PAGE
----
If you’re not working with an agent and are close to where you’ll be moving, go for a drive in the area. Visit during the day and in the evening so you can get a well-rounded picture. Chat with local store owners and let them know you’re thinking of moving to the area and wonder what the neighborhood and people are like. Not only have they likely met most of your potential new neighbors, they may also be aware of situations relevant to your concerns.

As you drive, pay attention to your surroundings and look for these classic red flags:

  • Is there a lot of graffiti?
  • Are there a lot of school-aged children around when they should be in class?
  • Are there large groups of people loitering?
  • Does it look like there may be illegal activity going on — prostitution, weapon sales, or drug sales?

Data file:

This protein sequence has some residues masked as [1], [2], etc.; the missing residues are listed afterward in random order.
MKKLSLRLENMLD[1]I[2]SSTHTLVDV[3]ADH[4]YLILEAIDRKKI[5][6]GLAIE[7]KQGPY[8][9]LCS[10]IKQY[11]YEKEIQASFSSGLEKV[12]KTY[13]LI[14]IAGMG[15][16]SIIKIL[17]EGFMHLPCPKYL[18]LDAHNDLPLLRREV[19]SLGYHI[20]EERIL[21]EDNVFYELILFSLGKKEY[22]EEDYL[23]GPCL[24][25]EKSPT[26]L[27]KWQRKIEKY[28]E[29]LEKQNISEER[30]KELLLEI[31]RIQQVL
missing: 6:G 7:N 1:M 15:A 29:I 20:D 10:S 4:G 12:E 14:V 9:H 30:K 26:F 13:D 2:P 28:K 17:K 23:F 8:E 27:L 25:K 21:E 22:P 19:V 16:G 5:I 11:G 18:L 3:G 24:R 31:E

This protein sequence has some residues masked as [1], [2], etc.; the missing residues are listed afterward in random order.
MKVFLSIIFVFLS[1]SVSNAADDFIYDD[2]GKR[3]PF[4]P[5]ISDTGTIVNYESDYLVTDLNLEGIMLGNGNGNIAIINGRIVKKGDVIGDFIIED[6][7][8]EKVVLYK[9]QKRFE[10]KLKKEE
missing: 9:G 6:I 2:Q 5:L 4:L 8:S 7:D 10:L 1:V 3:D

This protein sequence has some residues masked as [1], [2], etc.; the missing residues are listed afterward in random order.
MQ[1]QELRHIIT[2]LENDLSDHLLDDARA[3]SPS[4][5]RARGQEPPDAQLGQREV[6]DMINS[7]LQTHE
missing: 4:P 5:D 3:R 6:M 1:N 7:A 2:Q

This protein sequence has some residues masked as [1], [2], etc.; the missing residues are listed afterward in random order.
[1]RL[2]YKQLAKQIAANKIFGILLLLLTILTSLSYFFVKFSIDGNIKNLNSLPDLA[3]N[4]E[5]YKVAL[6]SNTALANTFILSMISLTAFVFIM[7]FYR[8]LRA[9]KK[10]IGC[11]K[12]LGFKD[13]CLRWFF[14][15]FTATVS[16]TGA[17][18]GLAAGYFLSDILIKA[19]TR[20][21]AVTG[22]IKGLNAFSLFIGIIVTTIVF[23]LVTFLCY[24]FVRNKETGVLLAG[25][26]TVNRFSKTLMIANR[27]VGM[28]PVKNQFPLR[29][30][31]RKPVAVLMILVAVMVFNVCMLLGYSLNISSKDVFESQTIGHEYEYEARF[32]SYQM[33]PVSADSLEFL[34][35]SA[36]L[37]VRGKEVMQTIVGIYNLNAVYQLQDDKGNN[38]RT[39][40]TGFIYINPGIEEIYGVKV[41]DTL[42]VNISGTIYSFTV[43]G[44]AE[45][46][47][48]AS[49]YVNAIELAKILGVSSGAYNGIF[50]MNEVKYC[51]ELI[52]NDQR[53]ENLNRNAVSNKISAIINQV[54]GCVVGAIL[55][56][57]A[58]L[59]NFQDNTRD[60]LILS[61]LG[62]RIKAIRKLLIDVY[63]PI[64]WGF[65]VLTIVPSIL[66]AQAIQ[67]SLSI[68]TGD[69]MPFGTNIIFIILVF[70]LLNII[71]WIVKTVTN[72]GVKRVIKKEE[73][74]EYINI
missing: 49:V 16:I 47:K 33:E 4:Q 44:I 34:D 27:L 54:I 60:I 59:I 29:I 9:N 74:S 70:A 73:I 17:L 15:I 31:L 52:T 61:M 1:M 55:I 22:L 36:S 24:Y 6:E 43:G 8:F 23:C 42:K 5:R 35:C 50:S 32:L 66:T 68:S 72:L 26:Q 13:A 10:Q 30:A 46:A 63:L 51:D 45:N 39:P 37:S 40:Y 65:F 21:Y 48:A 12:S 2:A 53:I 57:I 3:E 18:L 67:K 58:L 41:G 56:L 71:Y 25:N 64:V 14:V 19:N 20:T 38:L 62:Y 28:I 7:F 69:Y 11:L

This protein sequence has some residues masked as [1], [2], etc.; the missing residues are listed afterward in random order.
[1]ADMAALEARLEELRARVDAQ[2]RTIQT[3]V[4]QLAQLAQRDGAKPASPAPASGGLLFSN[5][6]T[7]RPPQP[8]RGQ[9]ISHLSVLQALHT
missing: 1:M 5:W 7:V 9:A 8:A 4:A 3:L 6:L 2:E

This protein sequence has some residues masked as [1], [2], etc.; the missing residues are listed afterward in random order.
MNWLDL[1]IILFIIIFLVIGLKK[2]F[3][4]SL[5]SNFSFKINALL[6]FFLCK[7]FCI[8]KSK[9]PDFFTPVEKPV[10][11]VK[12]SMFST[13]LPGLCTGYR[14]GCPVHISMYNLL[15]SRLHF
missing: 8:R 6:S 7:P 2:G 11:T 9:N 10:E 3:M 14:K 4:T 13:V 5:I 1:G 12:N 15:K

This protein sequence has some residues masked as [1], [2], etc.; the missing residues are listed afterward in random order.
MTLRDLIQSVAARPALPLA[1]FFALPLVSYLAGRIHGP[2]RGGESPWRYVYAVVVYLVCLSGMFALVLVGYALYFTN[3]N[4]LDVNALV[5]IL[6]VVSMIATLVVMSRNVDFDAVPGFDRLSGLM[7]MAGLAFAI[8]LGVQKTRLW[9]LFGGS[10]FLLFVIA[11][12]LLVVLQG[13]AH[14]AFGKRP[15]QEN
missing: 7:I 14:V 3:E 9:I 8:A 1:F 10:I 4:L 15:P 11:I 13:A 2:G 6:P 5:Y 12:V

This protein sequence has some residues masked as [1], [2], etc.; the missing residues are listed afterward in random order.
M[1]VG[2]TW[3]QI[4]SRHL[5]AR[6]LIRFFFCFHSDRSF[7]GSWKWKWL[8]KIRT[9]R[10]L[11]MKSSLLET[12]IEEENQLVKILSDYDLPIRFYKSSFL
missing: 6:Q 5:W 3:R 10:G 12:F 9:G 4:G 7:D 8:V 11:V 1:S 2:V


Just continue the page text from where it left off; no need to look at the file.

You should also be on the lookout for a high number of abandoned buildings. Empty, boarded-up homes and businesses tend to attract quite a bit of crime since they provide an easy hideout, and potentially provide a place for kids to congregate for unsafe practices. If you only see one or two in the area, you probably don’t have much to worry about; you may even be able to look into public records to see if there are any abandoned buildings in the process of being sold or demolished. You can also check with the local police department about crime in the area.

If there’s a particular home you’re interested in and you want to check out the neighborhood where it’s located, pay attention to the homes themselves:

  • Are there bars on the windows?
  • Are the yards mostly maintained, or are they unkempt and littered with garbage?
  • Do you see any dogs walking around unleashed or multiple yards with large guard dogs?